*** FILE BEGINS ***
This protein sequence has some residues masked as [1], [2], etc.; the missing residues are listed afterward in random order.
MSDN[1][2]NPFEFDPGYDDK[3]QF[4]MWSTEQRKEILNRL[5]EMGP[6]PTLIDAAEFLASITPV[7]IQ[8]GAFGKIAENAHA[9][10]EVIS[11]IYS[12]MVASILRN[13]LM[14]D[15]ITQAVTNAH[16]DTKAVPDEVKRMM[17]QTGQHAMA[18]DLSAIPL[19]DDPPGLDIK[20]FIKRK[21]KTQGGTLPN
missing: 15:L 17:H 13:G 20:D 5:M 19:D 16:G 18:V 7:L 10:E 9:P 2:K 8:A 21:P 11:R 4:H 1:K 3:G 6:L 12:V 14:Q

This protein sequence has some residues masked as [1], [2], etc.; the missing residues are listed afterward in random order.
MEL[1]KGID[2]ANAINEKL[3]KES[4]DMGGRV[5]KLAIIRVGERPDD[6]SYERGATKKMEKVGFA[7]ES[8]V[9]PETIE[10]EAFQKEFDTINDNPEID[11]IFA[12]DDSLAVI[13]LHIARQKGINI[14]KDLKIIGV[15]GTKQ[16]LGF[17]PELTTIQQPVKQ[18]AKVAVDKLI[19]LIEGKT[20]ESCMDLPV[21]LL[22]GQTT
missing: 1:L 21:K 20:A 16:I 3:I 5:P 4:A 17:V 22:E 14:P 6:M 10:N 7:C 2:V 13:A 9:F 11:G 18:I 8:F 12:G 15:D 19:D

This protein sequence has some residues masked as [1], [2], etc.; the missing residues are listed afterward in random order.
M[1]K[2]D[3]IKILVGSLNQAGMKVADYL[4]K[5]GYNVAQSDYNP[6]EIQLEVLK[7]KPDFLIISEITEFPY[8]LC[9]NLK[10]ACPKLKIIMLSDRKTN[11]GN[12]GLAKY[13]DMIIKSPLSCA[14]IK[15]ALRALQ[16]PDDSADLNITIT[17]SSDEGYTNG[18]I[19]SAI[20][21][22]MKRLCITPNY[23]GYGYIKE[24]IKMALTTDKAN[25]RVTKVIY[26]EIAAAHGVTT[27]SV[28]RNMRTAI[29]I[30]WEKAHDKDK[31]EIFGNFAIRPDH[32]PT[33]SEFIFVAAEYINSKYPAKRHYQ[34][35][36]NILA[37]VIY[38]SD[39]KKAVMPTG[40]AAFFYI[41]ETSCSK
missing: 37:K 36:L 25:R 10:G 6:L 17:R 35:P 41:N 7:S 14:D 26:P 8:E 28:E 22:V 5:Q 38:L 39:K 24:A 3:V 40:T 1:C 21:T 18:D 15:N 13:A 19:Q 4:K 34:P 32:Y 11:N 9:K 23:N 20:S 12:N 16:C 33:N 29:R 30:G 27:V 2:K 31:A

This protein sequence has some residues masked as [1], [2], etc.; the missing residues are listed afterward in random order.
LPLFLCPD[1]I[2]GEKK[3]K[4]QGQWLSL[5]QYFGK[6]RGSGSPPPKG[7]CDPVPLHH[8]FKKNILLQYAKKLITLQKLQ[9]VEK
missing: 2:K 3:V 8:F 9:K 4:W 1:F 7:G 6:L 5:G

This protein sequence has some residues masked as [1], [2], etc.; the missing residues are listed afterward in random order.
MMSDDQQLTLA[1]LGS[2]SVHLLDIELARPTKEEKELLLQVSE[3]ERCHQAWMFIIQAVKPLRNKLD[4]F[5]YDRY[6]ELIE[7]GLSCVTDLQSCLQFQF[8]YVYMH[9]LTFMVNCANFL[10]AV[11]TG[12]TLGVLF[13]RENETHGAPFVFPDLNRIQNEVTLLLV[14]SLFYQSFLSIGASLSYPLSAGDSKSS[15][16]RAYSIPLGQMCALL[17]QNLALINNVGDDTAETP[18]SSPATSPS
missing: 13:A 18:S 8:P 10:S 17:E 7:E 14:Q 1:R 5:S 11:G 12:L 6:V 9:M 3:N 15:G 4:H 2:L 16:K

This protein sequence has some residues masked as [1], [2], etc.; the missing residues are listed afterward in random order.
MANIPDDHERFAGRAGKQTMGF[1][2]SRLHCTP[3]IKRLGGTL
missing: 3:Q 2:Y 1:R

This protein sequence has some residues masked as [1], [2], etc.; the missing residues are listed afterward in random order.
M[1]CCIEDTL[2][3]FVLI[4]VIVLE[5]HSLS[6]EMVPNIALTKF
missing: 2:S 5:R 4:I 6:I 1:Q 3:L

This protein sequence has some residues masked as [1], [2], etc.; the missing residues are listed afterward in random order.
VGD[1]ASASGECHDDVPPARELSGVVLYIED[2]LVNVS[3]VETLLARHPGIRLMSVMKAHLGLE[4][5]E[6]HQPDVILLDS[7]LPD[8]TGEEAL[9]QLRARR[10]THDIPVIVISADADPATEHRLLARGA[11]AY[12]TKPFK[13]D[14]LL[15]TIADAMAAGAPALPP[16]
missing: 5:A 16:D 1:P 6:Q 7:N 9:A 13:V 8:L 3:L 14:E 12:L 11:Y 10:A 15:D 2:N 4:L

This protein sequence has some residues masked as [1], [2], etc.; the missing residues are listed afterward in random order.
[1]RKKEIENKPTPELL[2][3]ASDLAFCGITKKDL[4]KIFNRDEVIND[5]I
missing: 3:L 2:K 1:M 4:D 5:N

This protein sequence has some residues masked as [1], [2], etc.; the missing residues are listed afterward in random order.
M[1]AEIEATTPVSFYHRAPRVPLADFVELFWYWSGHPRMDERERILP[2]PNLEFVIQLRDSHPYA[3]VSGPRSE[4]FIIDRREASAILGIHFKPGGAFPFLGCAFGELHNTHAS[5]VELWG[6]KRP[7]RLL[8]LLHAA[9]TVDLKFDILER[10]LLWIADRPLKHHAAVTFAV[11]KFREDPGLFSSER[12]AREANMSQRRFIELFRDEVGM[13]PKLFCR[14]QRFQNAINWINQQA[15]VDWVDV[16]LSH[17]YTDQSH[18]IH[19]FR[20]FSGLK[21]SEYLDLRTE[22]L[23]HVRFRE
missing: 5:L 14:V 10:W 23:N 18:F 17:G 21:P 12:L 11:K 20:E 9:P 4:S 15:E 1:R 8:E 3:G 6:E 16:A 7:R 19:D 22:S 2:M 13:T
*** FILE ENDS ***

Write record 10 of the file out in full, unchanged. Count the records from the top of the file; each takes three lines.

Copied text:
This protein sequence has some residues masked as [1], [2], etc.; the missing residues are listed afterward in random order.
M[1]AEIEATTPVSFYHRAPRVPLADFVELFWYWSGHPRMDERERILP[2]PNLEFVIQLRDSHPYA[3]VSGPRSE[4]FIIDRREASAILGIHFKPGGAFPFLGCAFGELHNTHAS[5]VELWG[6]KRP[7]RLL[8]LLHAA[9]TVDLKFDILER[10]LLWIADRPLKHHAAVTFAV[11]KFREDPGLFSSER[12]AREANMSQRRFIELFRDEVGM[13]PKLFCR[14]QRFQNAINWINQQA[15]VDWVDV[16]LSH[17]YTDQSH[18]IH[19]FR[20]FSGLK[21]SEYLDLRTE[22]L[23]HVRFRE
missing: 5:L 14:V 10:W 23:N 18:F 17:G 21:P 12:L 11:K 20:E 9:P 4:S 15:E 1:R 8:E 3:G 6:E 16:A 7:R 19:D 22:S 2:M 13:T